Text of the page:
Our self-efficacy tends to increase when we observe how another person successfully masters a certain task. This observation is especially helpful when that person is very similar to us. Typical thoughts that come up are:
“If he or she can do it, then I can do it too!”
We see that it is possible to accept the challenge and overcome it.
Encouragement from others can also improve self-efficacy. Especially people close to us can make sure that we believe in ourselves by motivating us. The good feeling that others trust our abilities and skills often increases the trust in ourselves.
Positive physical and emotional feelings
The better our state of mind and the more positive our emotions, the higher our self-efficacy. When we are sick, tired, or depressed, we trust our abilities less. On the other hand, as soon as we feel good and motivated, we trust ourselves much more.
Most of us carry around these unconscious beliefs that come from past experiences and that affect our thoughts, feelings, and behavior. Often they have been developed over years and some even come from our childhood. Many of these beliefs are so familiar that we don’t even realize them.
Thoughts and beliefs like „I don’t have time for that…“ or „I’m too old/young/lazy/stupid for that“ create our reality. We will experience what we already knew before. Limiting and negative beliefs act like a perception filter. In this vicious cycle, we will experience exactly what we believe in and low self-efficacy is the result.
How to get rid of negative thoughts and limiting beliefs in three steps:
- Self-Reflection and self-evaluation: Becoming aware of your thoughts, feelings, and beliefs.
- Uncover negative thought patterns and limiting beliefs and dispute them
- Control your thoughts better and replace negative thoughts/beliefs with positive ones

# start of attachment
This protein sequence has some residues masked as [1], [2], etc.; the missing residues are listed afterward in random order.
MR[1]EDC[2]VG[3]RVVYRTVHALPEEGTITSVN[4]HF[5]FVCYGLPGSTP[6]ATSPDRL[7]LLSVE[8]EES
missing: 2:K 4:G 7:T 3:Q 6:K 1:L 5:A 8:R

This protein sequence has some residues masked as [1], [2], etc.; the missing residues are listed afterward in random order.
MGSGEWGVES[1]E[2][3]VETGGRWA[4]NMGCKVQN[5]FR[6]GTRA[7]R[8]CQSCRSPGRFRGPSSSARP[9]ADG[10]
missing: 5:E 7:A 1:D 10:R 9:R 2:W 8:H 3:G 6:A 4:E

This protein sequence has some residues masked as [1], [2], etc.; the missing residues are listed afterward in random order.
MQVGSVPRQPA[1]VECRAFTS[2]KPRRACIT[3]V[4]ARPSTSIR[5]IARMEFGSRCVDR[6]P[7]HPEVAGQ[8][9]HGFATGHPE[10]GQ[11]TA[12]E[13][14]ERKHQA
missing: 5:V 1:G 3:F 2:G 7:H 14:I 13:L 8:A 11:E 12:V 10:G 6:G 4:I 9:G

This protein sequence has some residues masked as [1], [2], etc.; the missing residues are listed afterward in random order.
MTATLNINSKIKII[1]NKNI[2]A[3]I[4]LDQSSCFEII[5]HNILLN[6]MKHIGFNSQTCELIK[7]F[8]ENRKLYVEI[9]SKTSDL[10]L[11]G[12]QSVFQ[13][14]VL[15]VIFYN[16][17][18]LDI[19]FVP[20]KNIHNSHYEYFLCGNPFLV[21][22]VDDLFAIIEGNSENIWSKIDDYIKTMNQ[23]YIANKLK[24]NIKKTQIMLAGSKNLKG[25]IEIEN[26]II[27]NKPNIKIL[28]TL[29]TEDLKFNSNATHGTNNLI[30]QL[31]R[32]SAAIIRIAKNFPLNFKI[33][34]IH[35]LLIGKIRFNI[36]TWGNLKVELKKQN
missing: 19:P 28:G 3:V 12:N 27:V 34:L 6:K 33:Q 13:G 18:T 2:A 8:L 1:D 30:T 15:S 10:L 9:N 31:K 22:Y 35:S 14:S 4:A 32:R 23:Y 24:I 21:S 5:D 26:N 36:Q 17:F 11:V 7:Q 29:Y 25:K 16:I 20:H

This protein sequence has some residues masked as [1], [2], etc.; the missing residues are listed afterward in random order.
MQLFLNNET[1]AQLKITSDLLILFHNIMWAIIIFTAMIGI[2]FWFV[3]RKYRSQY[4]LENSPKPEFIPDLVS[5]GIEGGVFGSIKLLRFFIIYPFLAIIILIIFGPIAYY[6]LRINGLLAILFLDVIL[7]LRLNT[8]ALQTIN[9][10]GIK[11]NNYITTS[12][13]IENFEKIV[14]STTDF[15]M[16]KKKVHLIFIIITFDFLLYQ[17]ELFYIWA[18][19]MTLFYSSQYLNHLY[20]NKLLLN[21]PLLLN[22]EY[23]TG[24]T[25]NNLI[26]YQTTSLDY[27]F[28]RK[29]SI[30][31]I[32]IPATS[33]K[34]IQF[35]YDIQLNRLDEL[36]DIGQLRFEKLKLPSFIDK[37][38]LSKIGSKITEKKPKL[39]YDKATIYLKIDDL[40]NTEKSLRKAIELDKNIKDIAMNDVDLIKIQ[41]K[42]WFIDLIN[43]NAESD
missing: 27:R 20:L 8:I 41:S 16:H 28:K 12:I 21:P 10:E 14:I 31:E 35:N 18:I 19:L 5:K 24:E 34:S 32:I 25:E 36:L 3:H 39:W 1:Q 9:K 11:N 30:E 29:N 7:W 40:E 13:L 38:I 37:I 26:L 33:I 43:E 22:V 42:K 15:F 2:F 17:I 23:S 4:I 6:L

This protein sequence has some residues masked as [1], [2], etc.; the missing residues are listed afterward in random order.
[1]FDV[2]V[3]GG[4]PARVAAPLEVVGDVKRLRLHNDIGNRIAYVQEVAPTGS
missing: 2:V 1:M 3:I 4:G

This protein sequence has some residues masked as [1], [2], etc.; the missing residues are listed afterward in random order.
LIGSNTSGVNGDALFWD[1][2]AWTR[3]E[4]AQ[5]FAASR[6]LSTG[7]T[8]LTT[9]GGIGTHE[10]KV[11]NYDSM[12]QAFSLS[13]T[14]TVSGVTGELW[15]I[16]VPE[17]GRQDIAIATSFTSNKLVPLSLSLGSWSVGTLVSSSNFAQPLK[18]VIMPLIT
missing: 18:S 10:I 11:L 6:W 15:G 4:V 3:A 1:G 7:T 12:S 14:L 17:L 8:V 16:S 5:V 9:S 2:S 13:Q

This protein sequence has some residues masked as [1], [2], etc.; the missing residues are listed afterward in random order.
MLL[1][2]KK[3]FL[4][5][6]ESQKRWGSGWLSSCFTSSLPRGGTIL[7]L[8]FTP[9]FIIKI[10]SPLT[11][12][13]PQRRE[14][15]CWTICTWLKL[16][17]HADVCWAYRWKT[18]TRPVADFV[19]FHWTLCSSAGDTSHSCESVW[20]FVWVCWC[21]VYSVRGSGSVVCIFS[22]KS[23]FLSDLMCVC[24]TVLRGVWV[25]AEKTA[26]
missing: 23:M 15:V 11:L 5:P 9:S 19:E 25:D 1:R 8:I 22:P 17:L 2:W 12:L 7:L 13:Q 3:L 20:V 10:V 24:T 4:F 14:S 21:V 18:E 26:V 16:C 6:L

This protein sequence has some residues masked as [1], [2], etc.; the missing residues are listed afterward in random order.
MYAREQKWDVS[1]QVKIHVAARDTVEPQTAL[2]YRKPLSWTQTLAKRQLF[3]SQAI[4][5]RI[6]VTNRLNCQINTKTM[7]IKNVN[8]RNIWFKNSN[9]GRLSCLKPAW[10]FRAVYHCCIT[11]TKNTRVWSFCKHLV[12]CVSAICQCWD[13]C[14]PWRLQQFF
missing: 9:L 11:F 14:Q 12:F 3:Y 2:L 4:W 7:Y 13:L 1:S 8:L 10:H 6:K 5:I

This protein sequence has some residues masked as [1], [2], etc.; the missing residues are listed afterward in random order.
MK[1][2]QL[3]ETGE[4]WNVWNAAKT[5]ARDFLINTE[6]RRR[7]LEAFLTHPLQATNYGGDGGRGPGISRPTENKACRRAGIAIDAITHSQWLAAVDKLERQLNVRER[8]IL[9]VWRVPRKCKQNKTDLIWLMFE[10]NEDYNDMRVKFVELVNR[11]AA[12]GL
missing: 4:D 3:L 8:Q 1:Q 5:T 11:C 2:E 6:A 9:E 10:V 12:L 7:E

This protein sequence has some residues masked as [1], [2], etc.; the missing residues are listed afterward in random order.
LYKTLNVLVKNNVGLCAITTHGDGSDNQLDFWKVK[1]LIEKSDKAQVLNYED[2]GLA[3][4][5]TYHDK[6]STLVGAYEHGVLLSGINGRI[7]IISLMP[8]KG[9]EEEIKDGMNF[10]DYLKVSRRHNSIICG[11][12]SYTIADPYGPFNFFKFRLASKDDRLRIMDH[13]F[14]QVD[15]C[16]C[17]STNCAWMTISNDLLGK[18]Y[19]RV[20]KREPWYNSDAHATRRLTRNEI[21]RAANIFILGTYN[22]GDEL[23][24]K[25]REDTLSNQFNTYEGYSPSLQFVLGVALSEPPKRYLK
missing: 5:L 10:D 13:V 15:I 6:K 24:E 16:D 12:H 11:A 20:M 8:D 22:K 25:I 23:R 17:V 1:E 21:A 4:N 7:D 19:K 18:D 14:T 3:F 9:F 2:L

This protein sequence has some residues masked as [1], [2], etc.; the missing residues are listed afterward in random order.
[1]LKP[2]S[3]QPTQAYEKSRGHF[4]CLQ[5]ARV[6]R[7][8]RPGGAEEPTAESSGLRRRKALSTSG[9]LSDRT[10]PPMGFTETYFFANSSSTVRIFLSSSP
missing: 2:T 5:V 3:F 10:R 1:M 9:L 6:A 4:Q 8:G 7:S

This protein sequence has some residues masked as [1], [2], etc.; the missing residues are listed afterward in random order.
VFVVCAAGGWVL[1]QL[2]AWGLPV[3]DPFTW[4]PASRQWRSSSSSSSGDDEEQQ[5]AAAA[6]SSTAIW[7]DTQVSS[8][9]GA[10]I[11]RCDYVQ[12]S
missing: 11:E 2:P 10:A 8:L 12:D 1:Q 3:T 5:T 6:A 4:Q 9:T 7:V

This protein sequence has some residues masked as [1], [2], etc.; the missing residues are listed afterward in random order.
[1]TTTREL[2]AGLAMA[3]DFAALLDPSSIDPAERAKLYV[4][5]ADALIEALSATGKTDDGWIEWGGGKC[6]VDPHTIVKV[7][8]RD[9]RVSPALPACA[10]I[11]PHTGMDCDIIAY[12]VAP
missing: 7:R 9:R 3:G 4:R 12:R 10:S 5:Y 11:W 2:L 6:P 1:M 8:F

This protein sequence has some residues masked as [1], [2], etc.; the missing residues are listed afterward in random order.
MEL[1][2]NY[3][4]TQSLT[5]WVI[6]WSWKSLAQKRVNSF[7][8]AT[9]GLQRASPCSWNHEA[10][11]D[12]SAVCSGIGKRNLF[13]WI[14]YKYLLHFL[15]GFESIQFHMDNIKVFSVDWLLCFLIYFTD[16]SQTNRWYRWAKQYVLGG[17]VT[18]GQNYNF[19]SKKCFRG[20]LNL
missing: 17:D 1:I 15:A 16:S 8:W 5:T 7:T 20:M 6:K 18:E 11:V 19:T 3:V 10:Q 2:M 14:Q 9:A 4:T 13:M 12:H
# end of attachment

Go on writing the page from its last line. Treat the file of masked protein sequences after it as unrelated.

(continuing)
The ultimate booster to high self-efficacy, however, is our own experience and sense of achievement. Ultimately, there is no substitute for them. A sense of achievement is the experience of having mastered a challenge or task through one’s effort and ability. Repairing the car by ourselves will give us a real sense of achievement.
Positive experiences and a sense of achievement are the best way to increase self-efficacy. After all, we have experienced firsthand that we can successfully handle challenges or worthwhile tasks. The more experiences we have over time, the higher becomes our self-efficacy.
These Two Exercises Help Improving and Increasing Self-Efficacy
As already mentioned, our own experiences are the best way to increase self-efficacy. Here are two useful exercises that can be easily implemented in your everyday life.
Consciously Try New Things
Try out new things regularly. This could be done by finding new ways to complete tasks at work or to look at them from a different perspective. Trying new things can be as easy as experimenting with new recipes or finding new hobbies. Try not to overwhelm yourself and start slow. Every experience and a small sense of achievement will increase your self-efficacy. Ask yourself questions like:
What could I try out today? Where could I experience something new today?
Write A Success Journal
Many of our positive experiences and feelings of success get lost In the hustle and bustle of everyday life. A success journal brings awareness to the things we have mastered and accomplished throughout the day. Writing down successes and positive experiences ensures that they stay present, and that increases self-efficacy over time. Try to start by writing down the answers to the following two questions every evening. Do this at least for four weeks and see how it works:
What was my biggest success today? In which situation was I positively surprised by myself?
Here are 10 professional Coaching Tools that will help you to increase your self-efficacy, silence their inner critic and walk through life with confidence: